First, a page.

language = "English",
volume = "431",
pages = "1878--1888",
journal = "Journal of Molecular Biology",
issn = "0022-2836",
publisher = "Academic Press",
number = "9",

}

RIS

TY - JOUR

T1 - Lactate-Mediated Protection of Retinal Ganglion Cells

AU - Vohra, Rupali

AU - Aldana, Blanca I.

AU - Bulli, Giorgia

AU - Skytt, Dorte M.

AU - Waagepetersen, Helle

AU - Bergersen, Linda H.

AU - Kolko, Miriam

PY - 2019/4/19

Y1 - 2019/4/19

N2 - Loss of retinal ganglion cells (RGCs) is a leading cause of blinding conditions. The purpose of this study was to evaluate the effect of extracellular L-lactate on RGC survival facilitated through lactate metabolism and ATP production. We identified lactate as a preferred energy substrate over glucose in murine RGCs and showed that lactate metabolism and consequently increased ATP production are crucial components in promoting RGC survival during energetic crisis. Lactate was released to the extracellular environment in the presence of glucose and detained intracellularly during glucose deprivation. Lactate uptake and metabolism was unaltered in the presence and absence of glucose. However, the ATP production declined significantly for 24 h of glucose deprivation and increased significantly in the presence of lactate. Finally, lactate exposure for 2 and 24 h resulted in increased RGC survival during glucose deprivation. In conclusion, the metabolic pathway of lactate in RGCs may be of great future interest to unravel potential pharmaceutical targets, ultimately leading to novel therapies in the prevention of blinding neurodegenerative diseases, for example, glaucoma.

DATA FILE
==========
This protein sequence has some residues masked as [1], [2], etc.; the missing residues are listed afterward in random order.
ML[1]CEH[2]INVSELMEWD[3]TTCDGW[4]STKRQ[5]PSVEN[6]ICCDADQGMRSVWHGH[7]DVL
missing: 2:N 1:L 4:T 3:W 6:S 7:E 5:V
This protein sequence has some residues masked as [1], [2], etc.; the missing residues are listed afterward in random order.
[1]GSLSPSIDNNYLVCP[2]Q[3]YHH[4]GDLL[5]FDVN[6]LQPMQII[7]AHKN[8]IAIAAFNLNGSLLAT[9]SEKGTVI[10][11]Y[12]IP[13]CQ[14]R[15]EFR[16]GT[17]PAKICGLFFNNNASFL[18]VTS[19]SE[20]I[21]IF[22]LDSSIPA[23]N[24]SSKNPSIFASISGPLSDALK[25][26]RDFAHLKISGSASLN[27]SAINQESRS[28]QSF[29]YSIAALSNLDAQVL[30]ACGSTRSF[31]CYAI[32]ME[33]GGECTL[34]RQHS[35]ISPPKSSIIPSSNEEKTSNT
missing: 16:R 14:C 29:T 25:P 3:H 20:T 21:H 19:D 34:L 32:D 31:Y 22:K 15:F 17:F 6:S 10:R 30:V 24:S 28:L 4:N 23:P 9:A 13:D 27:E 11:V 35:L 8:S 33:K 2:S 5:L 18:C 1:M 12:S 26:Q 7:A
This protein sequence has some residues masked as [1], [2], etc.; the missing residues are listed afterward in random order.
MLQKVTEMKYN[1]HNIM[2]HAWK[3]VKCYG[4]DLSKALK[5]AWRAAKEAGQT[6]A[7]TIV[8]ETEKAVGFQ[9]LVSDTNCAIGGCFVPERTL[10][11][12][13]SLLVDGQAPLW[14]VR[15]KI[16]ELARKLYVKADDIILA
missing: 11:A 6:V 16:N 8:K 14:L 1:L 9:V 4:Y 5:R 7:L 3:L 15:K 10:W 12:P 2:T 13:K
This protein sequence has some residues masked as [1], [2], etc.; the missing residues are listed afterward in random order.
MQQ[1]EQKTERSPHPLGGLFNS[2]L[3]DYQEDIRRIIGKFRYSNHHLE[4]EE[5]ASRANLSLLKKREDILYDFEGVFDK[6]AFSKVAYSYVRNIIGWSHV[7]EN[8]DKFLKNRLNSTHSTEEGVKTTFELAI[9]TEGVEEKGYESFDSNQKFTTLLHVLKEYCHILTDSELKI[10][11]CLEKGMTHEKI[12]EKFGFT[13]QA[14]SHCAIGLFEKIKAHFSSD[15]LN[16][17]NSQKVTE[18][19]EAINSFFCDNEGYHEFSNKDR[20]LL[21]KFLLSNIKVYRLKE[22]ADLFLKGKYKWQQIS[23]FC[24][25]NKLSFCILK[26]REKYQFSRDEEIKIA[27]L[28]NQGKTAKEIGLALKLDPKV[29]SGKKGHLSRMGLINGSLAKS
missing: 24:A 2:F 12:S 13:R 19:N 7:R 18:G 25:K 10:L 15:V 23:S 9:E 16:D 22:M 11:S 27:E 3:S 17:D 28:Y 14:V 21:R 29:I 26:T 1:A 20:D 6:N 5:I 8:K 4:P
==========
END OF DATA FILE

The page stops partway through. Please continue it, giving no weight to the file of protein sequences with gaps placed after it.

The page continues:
AB - Loss of retinal ganglion cells (RGCs) is a leading cause of blinding conditions. The purpose of this study was to evaluate the effect of extracellular L-lactate on RGC survival facilitated through lactate metabolism and ATP production. We identified lactate as a preferred energy substrate over glucose in murine RGCs and showed that lactate metabolism and consequently increased ATP production are crucial components in promoting RGC survival during energetic crisis. Lactate was released to the extracellular environment in the presence of glucose and detained intracellularly during glucose deprivation. Lactate uptake and metabolism was unaltered in the presence and absence of glucose. However, the ATP production declined significantly for 24 h of glucose deprivation and increased significantly in the presence of lactate. Finally, lactate exposure for 2 and 24 h resulted in increased RGC survival during glucose deprivation. In conclusion, the metabolic pathway of lactate in RGCs may be of great future interest to unravel potential pharmaceutical targets, ultimately leading to novel therapies in the prevention of blinding neurodegenerative diseases, for example, glaucoma.

KW - energy metabolism

KW - lactate

KW - Müller cells

KW - retinal ganglion cells

U2 - 10.1016/j.jmb.2019.03.005

DO - 10.1016/j.jmb.2019.03.005

M3 - Journal article

VL - 431

SP - 1878

EP - 1888

JO - Journal of Molecular Biology

JF - Journal of Molecular Biology

SN - 0022-2836

IS - 9

ER -

ID: 216915737